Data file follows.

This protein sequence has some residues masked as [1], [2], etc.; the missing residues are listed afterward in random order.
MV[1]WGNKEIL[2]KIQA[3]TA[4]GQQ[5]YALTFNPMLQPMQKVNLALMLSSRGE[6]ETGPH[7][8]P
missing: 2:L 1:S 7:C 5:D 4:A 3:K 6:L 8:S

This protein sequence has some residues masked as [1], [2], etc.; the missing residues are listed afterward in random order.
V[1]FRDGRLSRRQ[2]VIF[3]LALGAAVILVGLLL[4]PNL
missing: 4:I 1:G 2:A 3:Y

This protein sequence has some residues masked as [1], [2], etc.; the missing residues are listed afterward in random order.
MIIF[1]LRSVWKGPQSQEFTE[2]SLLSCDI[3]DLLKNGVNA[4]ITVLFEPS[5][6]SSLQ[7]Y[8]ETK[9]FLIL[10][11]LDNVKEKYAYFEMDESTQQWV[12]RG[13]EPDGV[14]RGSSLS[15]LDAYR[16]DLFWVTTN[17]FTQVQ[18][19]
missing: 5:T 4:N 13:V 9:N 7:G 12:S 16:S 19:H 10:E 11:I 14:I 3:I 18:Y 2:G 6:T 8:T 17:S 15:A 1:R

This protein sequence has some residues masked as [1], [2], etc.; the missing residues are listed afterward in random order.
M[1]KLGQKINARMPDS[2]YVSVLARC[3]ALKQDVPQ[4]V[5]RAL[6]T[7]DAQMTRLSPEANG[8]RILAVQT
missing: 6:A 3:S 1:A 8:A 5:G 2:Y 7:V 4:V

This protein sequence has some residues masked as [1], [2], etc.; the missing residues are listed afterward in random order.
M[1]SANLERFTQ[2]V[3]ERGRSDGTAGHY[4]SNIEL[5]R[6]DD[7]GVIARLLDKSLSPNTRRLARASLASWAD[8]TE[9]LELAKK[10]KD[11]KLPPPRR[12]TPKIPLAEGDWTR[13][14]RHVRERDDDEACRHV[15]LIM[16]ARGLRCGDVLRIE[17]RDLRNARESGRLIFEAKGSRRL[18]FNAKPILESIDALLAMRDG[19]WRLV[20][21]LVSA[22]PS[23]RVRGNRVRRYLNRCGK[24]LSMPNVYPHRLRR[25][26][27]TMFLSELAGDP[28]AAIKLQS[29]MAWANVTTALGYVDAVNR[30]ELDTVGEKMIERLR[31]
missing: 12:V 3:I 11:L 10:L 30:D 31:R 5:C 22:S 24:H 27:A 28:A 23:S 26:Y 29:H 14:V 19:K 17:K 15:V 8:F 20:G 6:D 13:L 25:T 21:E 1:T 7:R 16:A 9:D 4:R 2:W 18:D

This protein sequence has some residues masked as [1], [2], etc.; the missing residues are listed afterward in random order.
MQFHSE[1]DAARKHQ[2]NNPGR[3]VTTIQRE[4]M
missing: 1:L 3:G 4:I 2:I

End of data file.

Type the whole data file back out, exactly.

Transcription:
This protein sequence has some residues masked as [1], [2], etc.; the missing residues are listed afterward in random order.
MV[1]WGNKEIL[2]KIQA[3]TA[4]GQQ[5]YALTFNPMLQPMQKVNLALMLSSRGE[6]ETGPH[7][8]P
missing: 2:L 1:S 7:C 5:D 4:A 3:K 6:L 8:S

This protein sequence has some residues masked as [1], [2], etc.; the missing residues are listed afterward in random order.
V[1]FRDGRLSRRQ[2]VIF[3]LALGAAVILVGLLL[4]PNL
missing: 4:I 1:G 2:A 3:Y

This protein sequence has some residues masked as [1], [2], etc.; the missing residues are listed afterward in random order.
MIIF[1]LRSVWKGPQSQEFTE[2]SLLSCDI[3]DLLKNGVNA[4]ITVLFEPS[5][6]SSLQ[7]Y[8]ETK[9]FLIL[10][11]LDNVKEKYAYFEMDESTQQWV[12]RG[13]EPDGV[14]RGSSLS[15]LDAYR[16]DLFWVTTN[17]FTQVQ[18][19]
missing: 5:T 4:N 13:V 9:N 7:G 12:S 16:S 19:H 10:E 11:I 14:I 3:I 18:Y 2:G 6:T 8:T 17:S 15:A 1:R

This protein sequence has some residues masked as [1], [2], etc.; the missing residues are listed afterward in random order.
M[1]KLGQKINARMPDS[2]YVSVLARC[3]ALKQDVPQ[4]V[5]RAL[6]T[7]DAQMTRLSPEANG[8]RILAVQT
missing: 6:A 3:S 1:A 8:A 5:G 2:Y 7:V 4:V

This protein sequence has some residues masked as [1], [2], etc.; the missing residues are listed afterward in random order.
M[1]SANLERFTQ[2]V[3]ERGRSDGTAGHY[4]SNIEL[5]R[6]DD[7]GVIARLLDKSLSPNTRRLARASLASWAD[8]TE[9]LELAKK[10]KD[11]KLPPPRR[12]TPKIPLAEGDWTR[13][14]RHVRERDDDEACRHV[15]LIM[16]ARGLRCGDVLRIE[17]RDLRNARESGRLIFEAKGSRRL[18]FNAKPILESIDALLAMRDG[19]WRLV[20][21]LVSA[22]PS[23]RVRGNRVRRYLNRCGK[24]LSMPNVYPHRLRR[25][26][27]TMFLSELAGDP[28]AAIKLQS[29]MAWANVTTALGYVDAVNR[30]ELDTVGEKMIERLR[31]
missing: 12:V 3:I 11:L 10:L 30:D 31:R 5:C 22:S 24:H 27:A 28:A 23:S 26:Y 29:H 14:V 19:K 17:K 15:V 8:F 20:G 6:D 13:L 25:T 21:E 1:T 7:R 16:A 9:D 4:R 2:W 18:D

This protein sequence has some residues masked as [1], [2], etc.; the missing residues are listed afterward in random order.
MQFHSE[1]DAARKHQ[2]NNPGR[3]VTTIQRE[4]M
missing: 1:L 3:G 4:I 2:I